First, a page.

There are several classes of memory on the 4758. Ordinary DRAM is meant for data variables and is cleared on reboot. Programs are loaded into flash memory. There is also a region of flash memory set aside for programs to use for persistent data, that is, data which should be preserved across a reboot. Another class of memory is battery-backed up RAM (BBRAM), which is also preserved across reboot.
To aid in debugging and development, one of the features of the 4758 security model is that persistent data in flash and in BBRAM is preserved across a REMBURN command (a reload). This facilitates debugging of a program in a couple of ways. One option is to reload the OS, substituting the debugging OS for the production OS using a REMBURN for segment 2. The developer can then debug his program using the debugging OS, and anything which the program had stored in persistent memory will be preserved from the earlier runs. Another option would be for the developer to load a different application, with a REMBURN of segment 3, which could then dump out the contents of persistent memory, to help get an understanding of what might have gone wrong with the program under development.
This ability to reload a program and retain persistent data, while useful in some contexts, is a problem for RPOW. The concept behind this security feature is that the developer and owner is trusted, and should have access to the secrets which the program retains for itself. However, that is the opposite of the security model used in RPOW. RPOW assumes that the owner, the operator, and the developer of the system are the enemies. In the RPOW design, only the software is trusted. It is crucial for RPOW security that no one gets access to the persistent memory of the program.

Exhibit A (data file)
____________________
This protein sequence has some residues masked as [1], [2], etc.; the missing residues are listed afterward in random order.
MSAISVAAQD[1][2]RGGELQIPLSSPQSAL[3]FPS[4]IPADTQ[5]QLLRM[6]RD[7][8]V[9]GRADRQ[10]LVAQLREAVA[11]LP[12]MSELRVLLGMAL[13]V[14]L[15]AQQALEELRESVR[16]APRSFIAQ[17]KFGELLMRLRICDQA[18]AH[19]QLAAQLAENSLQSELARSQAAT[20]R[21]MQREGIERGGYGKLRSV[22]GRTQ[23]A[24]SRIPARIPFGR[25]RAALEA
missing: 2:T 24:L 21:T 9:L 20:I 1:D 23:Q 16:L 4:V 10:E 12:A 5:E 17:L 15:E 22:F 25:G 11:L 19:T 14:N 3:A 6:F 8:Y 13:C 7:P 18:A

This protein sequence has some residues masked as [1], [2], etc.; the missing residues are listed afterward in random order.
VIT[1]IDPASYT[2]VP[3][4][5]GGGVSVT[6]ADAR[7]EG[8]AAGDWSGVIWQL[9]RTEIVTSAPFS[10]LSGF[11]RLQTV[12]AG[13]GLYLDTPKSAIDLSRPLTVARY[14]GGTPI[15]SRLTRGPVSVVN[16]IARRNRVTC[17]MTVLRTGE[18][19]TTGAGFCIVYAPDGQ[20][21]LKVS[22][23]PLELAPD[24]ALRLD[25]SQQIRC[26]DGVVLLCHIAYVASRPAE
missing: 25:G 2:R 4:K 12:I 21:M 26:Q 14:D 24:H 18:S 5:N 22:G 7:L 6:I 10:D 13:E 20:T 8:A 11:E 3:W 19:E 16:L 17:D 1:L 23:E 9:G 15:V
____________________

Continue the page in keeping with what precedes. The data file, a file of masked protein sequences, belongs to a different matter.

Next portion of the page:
RPOW stores its token signing keys, among other sensitive data, in persistent memory. It has to be done that way, so that the RPOW server can continue to run after a power cycle or some other reboot or restart. A straightforward implementation would then give the owner of the board the power to reload the OS or the application and acquire the RPOW signing keys. This would destroy the security of the RPOW system.